vitormb Since i don't want mail telling me im wrong let me start with I'm not an expert and don't know what best practices are and I assume others reading this may have more knowledge about this but since no one answered ill give my 2 cents.
Assuming your hosting your own server and as it looks by your statement you have one and you also authenticate a user before they can play (IE username and password required to play) then once they login you have PHP generate a key/token that is required for every request from that user for this session and send it back to C2 in the Ajax response after they login.
Your user table can store this token after they login.
Example Table Columns:
token: abc123 (generate this randomly..doesn't matter what it is... but it changes every time they login)
C2 recieves the "abc123" token and sends it back with every request.
You future C2 ajax requests would look like this
When PHP get this request it first validates the token belongs to the user by looking up in the table. If it matches then you at least know this request came from the user you expected it to and their session is valid. Every Ajax request they send from that point on needs to have their user name and that token to be a valid request for that user. Else the requests are just ignored. All requests are now tied to the user and this solves one problem where a user can't hack any body else's properties (unless they somehow figure-out someone else's password).
Now to prevent them from hacking there own account PHP needs to validate the request came from the correct C2 session. This way you know the request came from C2 and not another browser window (IE Hacking). There are many ways to do this and NONE of them are full proof but they will make it much more complicated for a would be hacker to try and game the system (hopefully so much they give up trying). So same as for the user you need to generate a session token for the C2 client. how ever this one should be an integer since it will be used in an equation for validation.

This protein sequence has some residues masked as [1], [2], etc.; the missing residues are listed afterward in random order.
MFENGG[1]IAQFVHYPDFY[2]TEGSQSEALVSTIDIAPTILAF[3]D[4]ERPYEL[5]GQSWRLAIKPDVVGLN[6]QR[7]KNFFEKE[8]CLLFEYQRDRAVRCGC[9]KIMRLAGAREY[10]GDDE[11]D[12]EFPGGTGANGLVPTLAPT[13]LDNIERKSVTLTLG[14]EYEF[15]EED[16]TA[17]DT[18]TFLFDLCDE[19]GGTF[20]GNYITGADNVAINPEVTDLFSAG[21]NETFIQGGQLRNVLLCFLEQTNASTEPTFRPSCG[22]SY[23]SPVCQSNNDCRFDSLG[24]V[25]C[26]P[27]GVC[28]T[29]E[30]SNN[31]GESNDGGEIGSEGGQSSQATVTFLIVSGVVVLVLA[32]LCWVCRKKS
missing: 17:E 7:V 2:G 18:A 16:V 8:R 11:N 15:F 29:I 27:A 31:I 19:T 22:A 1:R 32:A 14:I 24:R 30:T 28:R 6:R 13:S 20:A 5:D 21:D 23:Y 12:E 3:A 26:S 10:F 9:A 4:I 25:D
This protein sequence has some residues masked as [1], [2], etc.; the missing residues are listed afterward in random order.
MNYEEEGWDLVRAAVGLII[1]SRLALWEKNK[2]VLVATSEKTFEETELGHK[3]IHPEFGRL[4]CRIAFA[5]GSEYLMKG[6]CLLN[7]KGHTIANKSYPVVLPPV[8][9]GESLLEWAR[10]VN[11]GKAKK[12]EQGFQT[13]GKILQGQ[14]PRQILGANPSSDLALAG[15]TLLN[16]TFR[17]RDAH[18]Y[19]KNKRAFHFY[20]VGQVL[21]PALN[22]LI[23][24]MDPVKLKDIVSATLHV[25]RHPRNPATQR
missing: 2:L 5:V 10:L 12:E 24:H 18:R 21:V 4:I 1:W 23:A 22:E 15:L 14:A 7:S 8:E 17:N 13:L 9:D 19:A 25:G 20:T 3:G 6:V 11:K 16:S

Table Columns Example
c2_token : 111 (generate this randomly..doesn't matter what it is)
C2 receives the "111" token at login, stores it and uses it for the base in its encryption algorithm (this is a simple example so you can expand on making it more difficult if you want later by sending multiple tokens instead of just one).
so now you Ajax request looks like this:
(in an ideal environment for unbreakable encryption both PHP and C2 would know ticks at the same time and you wouldn't have to send it but this is impossible for us to so you have to send it along with the c2_token)
PHP will reverse the equation using the 2 known variables (ticks/token) and the predefined algorithm to solve for 503429.4/45354*2/.2 = 111 If this checks out then PHP knows the request came from C2 for this user. No this is not a very good encryption method but it will stop 99% of amateurs and once you see the basics of how it works you can expand on it to make it a complicated as you want. The trick is just to get PHP to know the request came from the right user and came from the right C2 session. Good Luck